Federal government regulations pertaining to the process of making ice cream, allowable ingredients, and standards, may be found in Part 135 of Title 21 of the Code of Federal Regulations As a rule, ice cream must contain not less than 10 percent milkfat, nor less than 10 percent nonfat milk solids.
Mrs Marshall's Cookery Book, published in 1888, endorsed serving ice cream in cones, but the idea definitely predated that. Agnes Marshall was a celebrated cookery writer of her day and helped to popularize ice cream. She patented and manufactured an ice cream maker and was the first person to suggest using liquefied gases to freeze ice cream after seeing a demonstration at the Royal Institution.
Reliable evidence proves that ice cream cones were served in the 19th century, and their popularity increased greatly during the St. Louis World's Fair in 1904. According to legend, at the World's Fair an ice cream seller had run out of the cardboard dishes used to put ice cream scoops in, so they could not sell any more produce. Next door to the ice cream booth was a Syrian waffle booth, unsuccessful due to intense heat; the waffle maker offered to make cones by rolling up his waffles and the new product sold well, and was widely copied by other vendors.
Using liquid nitrogen to freeze ice cream is an old idea and has been used for many years to harden ice cream. However, the use of liquid nitrogen in the primary freezing of ice cream, that is to effect the transition from the liquid to the frozen state without the use of a conventional ice cream freezer, has only recently started to see commercialization. Some commercial innovations have been documented in the National Cryogenic Society Magazine "Cold Facts". The most noted brands are Dippin' Dots, Blue Sky Creamery, Project Creamery, and Sub Zero Cryo Creamery. The preparation results in a column of white condensed water vapor cloud, reminiscent of popular depictions of witches' cauldrons. The ice cream, dangerous to eat while still "steaming," is allowed to rest until the liquid nitrogen is completely vaporized. Sometimes ice cream is frozen to the sides of the container, and must be allowed to thaw.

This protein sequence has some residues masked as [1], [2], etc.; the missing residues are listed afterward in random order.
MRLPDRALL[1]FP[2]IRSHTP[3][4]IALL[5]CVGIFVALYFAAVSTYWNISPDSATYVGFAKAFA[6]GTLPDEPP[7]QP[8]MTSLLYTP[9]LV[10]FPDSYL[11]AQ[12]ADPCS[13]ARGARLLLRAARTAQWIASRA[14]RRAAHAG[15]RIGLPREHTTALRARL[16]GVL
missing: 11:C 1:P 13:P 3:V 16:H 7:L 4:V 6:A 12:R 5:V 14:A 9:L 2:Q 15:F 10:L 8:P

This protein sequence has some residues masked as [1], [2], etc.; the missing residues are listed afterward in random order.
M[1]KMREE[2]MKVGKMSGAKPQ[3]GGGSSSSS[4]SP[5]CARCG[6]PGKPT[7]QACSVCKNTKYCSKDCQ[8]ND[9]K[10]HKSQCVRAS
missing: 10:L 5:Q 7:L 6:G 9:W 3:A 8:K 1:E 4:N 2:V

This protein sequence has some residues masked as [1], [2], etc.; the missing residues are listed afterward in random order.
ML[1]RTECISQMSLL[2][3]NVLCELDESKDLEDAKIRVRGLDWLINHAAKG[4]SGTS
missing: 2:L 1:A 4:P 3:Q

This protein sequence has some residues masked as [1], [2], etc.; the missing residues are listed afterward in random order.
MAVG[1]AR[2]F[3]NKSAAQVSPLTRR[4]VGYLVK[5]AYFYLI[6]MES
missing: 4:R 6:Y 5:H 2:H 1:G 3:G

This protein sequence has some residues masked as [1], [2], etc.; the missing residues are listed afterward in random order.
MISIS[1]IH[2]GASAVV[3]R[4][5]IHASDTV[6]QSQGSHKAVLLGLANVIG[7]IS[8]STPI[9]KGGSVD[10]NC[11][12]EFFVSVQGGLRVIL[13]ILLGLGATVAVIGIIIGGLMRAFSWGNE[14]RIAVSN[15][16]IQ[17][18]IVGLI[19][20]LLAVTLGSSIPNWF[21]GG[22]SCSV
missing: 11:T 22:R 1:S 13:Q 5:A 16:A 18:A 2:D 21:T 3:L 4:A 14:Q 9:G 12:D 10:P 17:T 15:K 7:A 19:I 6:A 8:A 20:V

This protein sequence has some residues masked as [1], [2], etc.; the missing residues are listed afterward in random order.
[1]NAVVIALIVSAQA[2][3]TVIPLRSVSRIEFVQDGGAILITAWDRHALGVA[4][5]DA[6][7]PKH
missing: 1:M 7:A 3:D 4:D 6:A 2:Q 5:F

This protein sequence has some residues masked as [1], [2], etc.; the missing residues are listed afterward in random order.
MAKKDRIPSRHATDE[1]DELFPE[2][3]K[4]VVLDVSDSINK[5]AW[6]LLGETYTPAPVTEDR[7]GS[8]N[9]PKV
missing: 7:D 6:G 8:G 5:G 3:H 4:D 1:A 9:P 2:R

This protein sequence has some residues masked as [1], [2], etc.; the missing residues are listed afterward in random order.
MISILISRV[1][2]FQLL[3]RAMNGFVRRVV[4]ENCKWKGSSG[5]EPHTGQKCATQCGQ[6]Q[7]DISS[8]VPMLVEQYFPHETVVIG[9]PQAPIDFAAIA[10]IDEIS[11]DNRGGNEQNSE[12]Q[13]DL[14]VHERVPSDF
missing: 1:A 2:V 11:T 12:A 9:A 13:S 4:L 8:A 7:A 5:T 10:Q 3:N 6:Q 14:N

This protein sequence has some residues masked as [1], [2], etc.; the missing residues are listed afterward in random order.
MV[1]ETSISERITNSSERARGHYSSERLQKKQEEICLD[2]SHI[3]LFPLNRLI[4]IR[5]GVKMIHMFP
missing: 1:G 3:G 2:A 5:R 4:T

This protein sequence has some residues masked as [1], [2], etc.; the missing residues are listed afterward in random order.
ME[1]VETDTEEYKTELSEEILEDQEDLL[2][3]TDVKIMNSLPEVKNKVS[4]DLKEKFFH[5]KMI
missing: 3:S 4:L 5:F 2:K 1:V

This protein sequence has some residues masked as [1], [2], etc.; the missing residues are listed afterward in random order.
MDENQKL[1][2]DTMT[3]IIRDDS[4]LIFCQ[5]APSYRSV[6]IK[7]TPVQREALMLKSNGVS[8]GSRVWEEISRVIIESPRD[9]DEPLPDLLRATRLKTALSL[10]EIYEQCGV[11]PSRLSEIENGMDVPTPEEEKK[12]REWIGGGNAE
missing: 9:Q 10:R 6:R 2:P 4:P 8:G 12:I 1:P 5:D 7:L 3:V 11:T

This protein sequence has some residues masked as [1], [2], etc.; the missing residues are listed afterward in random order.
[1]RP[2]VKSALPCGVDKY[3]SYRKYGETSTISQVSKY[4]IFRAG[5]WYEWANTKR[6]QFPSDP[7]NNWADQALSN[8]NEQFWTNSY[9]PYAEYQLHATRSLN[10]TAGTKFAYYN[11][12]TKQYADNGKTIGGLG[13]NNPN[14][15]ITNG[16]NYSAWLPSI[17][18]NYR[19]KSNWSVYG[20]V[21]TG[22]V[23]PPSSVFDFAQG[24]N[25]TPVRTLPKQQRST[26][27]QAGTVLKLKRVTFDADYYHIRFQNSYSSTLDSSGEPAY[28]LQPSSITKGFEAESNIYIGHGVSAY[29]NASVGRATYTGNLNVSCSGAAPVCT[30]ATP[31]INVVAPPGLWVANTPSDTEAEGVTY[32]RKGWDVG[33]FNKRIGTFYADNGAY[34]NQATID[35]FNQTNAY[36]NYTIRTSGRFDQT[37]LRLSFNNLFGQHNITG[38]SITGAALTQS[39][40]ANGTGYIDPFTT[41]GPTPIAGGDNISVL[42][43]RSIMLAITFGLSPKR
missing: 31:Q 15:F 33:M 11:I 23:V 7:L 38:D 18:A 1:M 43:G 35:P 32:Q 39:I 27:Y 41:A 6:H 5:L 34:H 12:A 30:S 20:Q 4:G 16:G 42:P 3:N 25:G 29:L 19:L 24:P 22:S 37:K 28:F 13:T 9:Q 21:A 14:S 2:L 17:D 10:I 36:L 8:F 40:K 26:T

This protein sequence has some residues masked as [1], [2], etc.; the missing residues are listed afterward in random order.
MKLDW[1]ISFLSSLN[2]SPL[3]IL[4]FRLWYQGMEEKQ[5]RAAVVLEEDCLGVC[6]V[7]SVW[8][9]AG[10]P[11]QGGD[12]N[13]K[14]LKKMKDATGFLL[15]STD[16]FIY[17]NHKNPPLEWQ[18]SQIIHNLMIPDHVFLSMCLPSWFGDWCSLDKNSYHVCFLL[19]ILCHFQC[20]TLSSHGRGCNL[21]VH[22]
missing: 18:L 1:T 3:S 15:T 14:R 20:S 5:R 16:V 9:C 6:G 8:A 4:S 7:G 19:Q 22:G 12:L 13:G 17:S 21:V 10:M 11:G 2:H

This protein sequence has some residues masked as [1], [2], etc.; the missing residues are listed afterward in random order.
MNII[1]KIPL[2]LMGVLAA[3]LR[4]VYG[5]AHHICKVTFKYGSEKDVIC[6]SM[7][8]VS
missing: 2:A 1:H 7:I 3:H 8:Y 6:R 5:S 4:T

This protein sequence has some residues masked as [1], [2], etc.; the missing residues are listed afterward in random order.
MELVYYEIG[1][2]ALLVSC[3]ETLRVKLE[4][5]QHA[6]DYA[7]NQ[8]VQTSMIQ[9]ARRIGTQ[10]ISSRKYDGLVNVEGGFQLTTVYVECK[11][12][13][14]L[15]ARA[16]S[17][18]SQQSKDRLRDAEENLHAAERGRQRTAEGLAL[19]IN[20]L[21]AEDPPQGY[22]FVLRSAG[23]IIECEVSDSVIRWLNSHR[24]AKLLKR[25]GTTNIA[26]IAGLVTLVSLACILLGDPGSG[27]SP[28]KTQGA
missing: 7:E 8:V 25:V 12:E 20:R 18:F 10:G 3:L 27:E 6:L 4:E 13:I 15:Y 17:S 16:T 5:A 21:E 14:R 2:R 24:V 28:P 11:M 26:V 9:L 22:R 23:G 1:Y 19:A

Making ice cream with liquid nitrogen has advantages over conventional freezing. Due to the rapid freezing, the crystal grains are smaller, giving the ice cream a creamier texture, and allowing one to get the same texture by using less milkfat. However, such ice crystals will grow very quickly via the processes of recrystallization thus obviating the original benefits unless steps are taken to inhibit ice crystal growth.
A process study of the dependence of ice crystal absorption on particle geometry: Application to aircraft radiometric measurements of cirrus cloud in the....
Jan 15, 2003; (Proquest Information and Learning: Formulae omitted.) ABSTRACT The processes that contribute to the absorption of infrared...
Ice crystal control. (Germantown Manufacturing Co.'s Germantown Electronic Method for Temperature Recording and Collation)